City accepts second lowest bid

Published on Wed, Jul 21, 2010 by By Jeremy Schwartz

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The lack of a single sheet of paper means one road contractor has lost a job and city taxpayers will pay $60,000 more for a street improvement project.

Blaine city council voted 5-0 on July 12 to award a $1.64 million street improvement contract to Colacurcio Brothers Construction even though their bid was about $60,000 higher than the lowest bidder, Friberg Construction, of Ferndale.

The city council, on the recommendation of staff, awarded the contract to Colacurcio Brothers because Friberg had neglected to fill out a page of the bid application.

The project, which is set to start at the end of July and take about one year, will widen the stretch of H Street between Ludwick Avenue and Terrace Avenue, explained Blaine public works director Steve Banham. The project will also improve the utility lines that run under the road.

Eric Zimbelman, an attorney representing Friberg Construction, said Friberg did not fill out the subcontractor list on the bid application because the company did not plan to use any subcontractors performing more than 10 percent of the work. The application did not include a specific form where Friberg could list the work they had planned to do themselves, Zimbelman pointed out.

Colacurcio Brothers, on the other hand, included all their self-performed work on the subcontractor list. Zimbelman said his client’s desire to fill out the documents as accurately as possible stopped them from listing themselves as a subcontractor.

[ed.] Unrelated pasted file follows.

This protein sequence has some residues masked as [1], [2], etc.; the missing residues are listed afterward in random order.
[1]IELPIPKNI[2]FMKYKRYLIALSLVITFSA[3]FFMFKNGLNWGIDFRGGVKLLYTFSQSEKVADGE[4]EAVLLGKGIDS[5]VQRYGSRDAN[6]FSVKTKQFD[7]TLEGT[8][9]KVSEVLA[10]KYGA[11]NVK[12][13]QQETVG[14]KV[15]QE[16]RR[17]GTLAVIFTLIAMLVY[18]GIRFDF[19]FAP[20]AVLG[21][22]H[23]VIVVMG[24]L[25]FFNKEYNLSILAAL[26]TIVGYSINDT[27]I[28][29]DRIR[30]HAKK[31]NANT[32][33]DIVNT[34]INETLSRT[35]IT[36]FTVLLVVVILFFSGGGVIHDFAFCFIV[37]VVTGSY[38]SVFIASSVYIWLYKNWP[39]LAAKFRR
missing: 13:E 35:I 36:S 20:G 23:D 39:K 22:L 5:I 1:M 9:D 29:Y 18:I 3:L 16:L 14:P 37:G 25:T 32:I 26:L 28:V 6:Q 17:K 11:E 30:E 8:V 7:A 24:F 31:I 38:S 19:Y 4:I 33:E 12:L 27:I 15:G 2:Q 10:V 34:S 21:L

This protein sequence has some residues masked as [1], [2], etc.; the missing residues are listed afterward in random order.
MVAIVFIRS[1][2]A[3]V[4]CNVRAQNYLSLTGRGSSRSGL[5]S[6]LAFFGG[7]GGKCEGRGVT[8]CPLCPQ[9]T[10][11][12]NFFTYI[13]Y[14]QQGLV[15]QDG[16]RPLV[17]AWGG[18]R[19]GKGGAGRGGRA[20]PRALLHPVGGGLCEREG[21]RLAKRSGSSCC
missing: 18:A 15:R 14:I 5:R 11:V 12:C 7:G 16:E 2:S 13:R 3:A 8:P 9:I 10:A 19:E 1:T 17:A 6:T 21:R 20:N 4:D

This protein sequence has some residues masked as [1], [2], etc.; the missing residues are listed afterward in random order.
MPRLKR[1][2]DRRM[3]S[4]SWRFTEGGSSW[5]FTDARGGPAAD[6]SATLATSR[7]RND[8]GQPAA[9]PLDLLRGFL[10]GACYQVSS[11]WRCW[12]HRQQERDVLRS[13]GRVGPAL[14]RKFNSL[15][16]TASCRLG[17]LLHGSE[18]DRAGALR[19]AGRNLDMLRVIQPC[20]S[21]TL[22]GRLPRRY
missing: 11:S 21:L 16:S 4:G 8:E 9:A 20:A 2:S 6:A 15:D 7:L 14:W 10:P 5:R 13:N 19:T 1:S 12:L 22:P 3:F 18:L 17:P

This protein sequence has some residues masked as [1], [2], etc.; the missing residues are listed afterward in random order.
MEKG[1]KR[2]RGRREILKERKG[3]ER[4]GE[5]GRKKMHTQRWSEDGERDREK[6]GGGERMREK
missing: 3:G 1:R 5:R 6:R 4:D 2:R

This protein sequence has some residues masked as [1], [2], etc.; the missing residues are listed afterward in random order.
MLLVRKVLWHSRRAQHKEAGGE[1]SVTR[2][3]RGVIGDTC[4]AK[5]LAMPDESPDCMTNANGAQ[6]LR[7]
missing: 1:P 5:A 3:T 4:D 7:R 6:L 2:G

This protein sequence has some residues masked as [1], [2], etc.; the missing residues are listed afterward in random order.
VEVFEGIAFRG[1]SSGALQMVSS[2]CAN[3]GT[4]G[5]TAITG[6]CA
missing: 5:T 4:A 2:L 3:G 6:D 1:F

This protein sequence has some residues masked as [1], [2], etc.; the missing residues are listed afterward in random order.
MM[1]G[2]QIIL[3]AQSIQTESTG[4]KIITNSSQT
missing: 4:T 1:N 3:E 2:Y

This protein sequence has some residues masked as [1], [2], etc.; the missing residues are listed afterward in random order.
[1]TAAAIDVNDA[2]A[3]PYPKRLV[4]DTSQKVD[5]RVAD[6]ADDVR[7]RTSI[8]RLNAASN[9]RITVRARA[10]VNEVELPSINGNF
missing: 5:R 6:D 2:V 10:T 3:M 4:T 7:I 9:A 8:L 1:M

The ambiguity of the application’s directions caused Friberg to fill the application out incompletely, Zimbelman argued. Four out of the seven bidding contractors failed to include a subcontractor list, according to the city.
Dan Colacurcio made the case for his construction company. He argued filling out the subcontractor list before the bid is awarded is necessary because it prevents the general contractor from bid-shopping for cheaper subcontractors after the fact. Such bid-shopping is not allowed because it would allow the general contractor to unfairly increase its profit margins.

The motion to award the contract to Colacurcio Brothers was made by councilmember Charlie Hawkins. He said the council had met with the city attorney and the public works director in an executive session before the vote took place; that discussion led to the decision to award the contract to Colacurcio Brothers.

Hawkins argued it would be unfair for the company that followed the rules to lose the bid. The council has to go by bidding rules that the city has set down; doing otherwise would cause the council to lose its bidding integrity, he maintained.

“It doesn’t mean we want to spend $60,000 more, but we have to follow the rules,” Hawkins said.

The bid application caused a similar problem in 2008, Banham said. Another general contractor failed to provide a list of their subcontractors and was subsequently not awarded the bid, he explained.

The confusion that the application seems to induce has caused the city to take a serious look at the bidding process, Banham pointed out. Banham said he discussed awarding the bid to Friberg and putting the contract out for re-bid with the city council in their executive session.

Banham said he advised against putting the contract out for bid again for numerous reasons, including the eventual delay in the street improvements and an unfair bidding atmosphere. In the normal bidding process, bids are received secretly to ensure competitive bidding takes place.

“Re-bidding would throw a real monkey wrench into the competitive bidding process,” Banham said.

Despite Colacurcio Brothers’ price being higher than Friberg’s , Banham explained both were more than $250,000 lower than the city engineer’s estimate. The city will also be able to use a $500,000 grant it got in 2006 to help fund the H Street improvements.